THE CUSTOMER EXPERIENCE ARMS RACE CONTINUES
Marketing and acquisition spending around customer experience management reached a fevered pace in 2012, even for many vendors not traditionally considered as CRM market players. Nucleus expects this will accelerate further in 2013 as companies seek to take advantage of the 80 percent of ROI potential that has yet to be delivered by CRM (Nucleus Research m132 – CRM: 80 percent of returns are yet to be achieved, October 2012). We expect some real shifts in perceived market leadership as well, as customer experience takes a broader set of technologies and capabilities than basic CRM.
THE END OF CUSTOMIZATION
Given the ongoing cost of supporting customizations, the rise of software that can be configured by business users, and the push of vendors to reduce complexity and cost in their customers’ application deployments, custom development budgets will plunge as a percentage of overall application spending plans in 2013. Also declining will be those hefty services contracts that made EDS and some other acquisitions a bad bet in 2012 (see “the funeral of HP”).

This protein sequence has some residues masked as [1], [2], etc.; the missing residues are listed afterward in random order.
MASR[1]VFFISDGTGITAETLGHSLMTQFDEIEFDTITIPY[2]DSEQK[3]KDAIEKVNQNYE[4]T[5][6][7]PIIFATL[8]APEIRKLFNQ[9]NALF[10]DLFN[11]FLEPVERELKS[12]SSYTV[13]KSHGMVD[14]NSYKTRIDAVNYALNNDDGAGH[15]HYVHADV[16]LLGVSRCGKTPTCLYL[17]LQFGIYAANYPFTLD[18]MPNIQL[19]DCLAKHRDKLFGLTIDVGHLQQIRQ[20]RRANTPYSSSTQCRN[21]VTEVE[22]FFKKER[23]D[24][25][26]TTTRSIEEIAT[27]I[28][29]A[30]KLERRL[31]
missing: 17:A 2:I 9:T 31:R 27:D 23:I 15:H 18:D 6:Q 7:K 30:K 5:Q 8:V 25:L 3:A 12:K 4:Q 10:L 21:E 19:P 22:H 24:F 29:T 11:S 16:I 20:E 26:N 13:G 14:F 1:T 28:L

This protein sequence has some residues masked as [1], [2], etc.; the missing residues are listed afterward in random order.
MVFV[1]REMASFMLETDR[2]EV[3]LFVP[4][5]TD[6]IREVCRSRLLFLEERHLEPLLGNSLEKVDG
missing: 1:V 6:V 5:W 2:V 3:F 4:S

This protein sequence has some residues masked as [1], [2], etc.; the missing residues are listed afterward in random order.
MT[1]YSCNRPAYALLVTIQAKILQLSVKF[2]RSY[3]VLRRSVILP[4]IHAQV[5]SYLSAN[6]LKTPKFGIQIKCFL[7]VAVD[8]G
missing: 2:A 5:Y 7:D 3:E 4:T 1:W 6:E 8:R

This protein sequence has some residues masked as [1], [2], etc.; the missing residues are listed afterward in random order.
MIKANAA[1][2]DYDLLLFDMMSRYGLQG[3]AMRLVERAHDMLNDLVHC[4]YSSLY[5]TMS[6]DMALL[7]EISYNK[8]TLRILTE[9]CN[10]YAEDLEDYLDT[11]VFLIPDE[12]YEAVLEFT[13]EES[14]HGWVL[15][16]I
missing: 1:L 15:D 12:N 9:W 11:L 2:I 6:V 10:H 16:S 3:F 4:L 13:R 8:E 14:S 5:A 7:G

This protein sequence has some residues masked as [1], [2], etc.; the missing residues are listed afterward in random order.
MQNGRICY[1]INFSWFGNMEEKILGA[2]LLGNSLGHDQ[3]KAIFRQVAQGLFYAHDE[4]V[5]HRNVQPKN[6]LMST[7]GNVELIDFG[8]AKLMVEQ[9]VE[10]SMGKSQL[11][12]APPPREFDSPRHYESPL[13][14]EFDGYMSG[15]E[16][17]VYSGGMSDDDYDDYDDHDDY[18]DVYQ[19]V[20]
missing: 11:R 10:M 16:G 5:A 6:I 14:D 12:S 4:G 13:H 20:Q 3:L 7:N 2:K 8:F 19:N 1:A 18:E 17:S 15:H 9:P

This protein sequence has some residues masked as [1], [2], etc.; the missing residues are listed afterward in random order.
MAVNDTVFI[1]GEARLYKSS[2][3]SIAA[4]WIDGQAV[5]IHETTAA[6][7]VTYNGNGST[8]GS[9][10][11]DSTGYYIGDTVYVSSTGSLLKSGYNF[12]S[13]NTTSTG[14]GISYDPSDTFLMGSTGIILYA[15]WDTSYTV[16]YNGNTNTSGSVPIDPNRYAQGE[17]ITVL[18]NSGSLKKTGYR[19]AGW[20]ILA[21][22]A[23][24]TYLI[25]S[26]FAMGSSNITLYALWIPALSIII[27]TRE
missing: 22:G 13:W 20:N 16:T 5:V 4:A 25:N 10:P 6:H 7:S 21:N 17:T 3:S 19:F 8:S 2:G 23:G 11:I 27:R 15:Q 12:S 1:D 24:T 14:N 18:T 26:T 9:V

THE FOREVER UNEMPLOYED
Unemployment is still a big topic for debate in the United States and beyond in 2013, but one thing is clear: technology is again creating a step-function change of magnitude in the
employability of adults without college degrees. The ability of the college educated to reach gainful employment has been higher than those without a university degree for decades. However, automation and instrumentation of basic job tasks will accelerate the already-declining base of opportunities for those whose education stopped at or near high school.
SECURITY SPENDING DIPS